Thursday, February 3, 2011

New Year New Ideas

With the new year already in full swing, it's time to hunker down and start putting my soul on a canvas once again. I was pleasantly surprised as I reflected on my projects for 2010 in the variety and amount of pieces finished. This year I wanted to take a new approach and expand my horizons just a bit with maybe more detail and size rather than quantity.

The holidays for me are always centered around food and 2010 wasn't any different. I did reflect a little more on the amount of food specially now that I'm trying to be slightly healthier, but the task of calculating the size of the pig to be roasted for 23 people didn't really calm this nagging reflection. The year ended and the food high wore off, so I started  thinking about 2011 and setting some new goals for my work but not without that thought still pestering my consciousness.

Since I wasn't able to shake off those feelings of gluttony, I decide that it would be very appropriate to paint an entire serious based on the 7 deadly sins through the eyes of an outsider living in the south. First because of how I feel about obesity in our culture and second because I live in the bible belt as a non-Christian.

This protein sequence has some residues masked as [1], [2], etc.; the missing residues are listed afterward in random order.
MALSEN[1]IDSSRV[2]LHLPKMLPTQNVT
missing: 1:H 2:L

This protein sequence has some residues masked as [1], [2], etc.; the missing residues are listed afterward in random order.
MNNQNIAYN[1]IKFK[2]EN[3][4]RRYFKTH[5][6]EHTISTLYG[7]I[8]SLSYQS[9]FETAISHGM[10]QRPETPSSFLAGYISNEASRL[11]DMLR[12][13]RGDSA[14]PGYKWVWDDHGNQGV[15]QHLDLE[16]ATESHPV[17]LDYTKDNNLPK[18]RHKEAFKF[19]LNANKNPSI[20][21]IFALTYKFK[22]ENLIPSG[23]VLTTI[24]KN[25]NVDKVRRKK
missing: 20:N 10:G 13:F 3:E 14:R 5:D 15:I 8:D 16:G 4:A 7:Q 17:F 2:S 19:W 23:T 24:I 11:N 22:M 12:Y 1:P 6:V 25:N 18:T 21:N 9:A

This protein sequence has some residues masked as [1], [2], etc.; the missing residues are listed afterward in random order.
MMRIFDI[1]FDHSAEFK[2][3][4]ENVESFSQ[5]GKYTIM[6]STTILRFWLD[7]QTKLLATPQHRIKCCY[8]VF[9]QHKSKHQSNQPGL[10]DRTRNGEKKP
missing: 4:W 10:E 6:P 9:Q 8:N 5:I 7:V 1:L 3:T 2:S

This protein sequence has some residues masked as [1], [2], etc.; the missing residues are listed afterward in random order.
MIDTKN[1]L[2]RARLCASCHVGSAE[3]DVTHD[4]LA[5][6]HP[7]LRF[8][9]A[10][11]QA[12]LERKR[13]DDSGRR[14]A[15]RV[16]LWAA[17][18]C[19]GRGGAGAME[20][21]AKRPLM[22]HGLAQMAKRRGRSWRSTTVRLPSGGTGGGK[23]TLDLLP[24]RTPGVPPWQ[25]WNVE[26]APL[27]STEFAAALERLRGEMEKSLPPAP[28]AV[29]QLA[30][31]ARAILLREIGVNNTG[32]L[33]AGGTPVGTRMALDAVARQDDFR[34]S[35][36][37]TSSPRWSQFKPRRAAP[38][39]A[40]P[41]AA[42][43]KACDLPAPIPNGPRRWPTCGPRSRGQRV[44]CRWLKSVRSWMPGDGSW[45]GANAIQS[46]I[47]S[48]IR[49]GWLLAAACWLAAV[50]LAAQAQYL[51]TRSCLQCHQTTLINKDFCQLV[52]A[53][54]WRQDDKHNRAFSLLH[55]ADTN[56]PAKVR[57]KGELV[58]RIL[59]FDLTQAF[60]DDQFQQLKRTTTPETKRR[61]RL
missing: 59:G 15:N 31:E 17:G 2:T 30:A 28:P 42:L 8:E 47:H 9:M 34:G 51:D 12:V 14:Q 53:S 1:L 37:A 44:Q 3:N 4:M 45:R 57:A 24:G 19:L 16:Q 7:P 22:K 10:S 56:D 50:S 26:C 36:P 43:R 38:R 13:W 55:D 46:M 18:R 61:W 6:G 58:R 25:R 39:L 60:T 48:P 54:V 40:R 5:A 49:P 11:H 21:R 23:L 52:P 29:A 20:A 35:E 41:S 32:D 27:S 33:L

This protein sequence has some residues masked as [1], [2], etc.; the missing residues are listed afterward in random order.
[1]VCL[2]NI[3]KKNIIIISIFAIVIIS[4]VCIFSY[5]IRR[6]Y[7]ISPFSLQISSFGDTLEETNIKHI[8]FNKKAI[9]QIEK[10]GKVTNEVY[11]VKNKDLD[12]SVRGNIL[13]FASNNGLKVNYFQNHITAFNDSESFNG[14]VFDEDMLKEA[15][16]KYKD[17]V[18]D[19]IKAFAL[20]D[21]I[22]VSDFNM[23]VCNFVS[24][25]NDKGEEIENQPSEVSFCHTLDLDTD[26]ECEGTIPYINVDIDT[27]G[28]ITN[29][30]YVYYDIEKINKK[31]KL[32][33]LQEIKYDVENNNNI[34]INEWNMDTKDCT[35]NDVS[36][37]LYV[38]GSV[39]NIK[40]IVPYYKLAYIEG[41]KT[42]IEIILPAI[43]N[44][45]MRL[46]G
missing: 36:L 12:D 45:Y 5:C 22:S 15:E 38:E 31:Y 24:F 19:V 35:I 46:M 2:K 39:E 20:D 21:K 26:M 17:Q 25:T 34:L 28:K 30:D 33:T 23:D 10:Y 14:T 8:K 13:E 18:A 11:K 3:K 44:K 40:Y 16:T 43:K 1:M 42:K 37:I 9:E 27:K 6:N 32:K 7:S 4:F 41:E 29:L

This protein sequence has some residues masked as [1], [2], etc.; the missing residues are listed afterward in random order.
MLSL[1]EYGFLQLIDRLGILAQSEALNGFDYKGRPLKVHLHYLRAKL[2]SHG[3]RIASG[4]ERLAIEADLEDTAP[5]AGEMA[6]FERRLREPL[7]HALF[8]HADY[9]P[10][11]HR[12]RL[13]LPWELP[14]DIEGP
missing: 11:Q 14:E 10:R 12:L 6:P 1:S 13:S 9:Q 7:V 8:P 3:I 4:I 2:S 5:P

I've always admired representational art in religion, which I will incorporate into the serious by intertwining classic religious art into every piece. My intentions is to express the gap between the religious teachings' past and their current interpretations, as I see them, but it is not intended to offend even though it will inherently accomplish it.

I haven't picked a venue, but I would like to show the collection around August or September. That should give me plenty of time to paint it and to reflect on the constantly shifting line artists sometimes cross in regards to portraying social norms, which can easily be interpreted as blasphemous or offensive.

Thursday, July 15, 2010

Accepting Failure

I recently came across a quote that would have been useful during my recent bout of artistic blues, "Every failure brings with it the seed of an equivalent success." Of course that's only true if we take the time to analyze it, accept it, and take corrective action. It's also not very helpful to constantly fear failure. Fear of failure is your number one enemy because it doesn't let you complete your current project and destroys the slightest progress towards your next painting.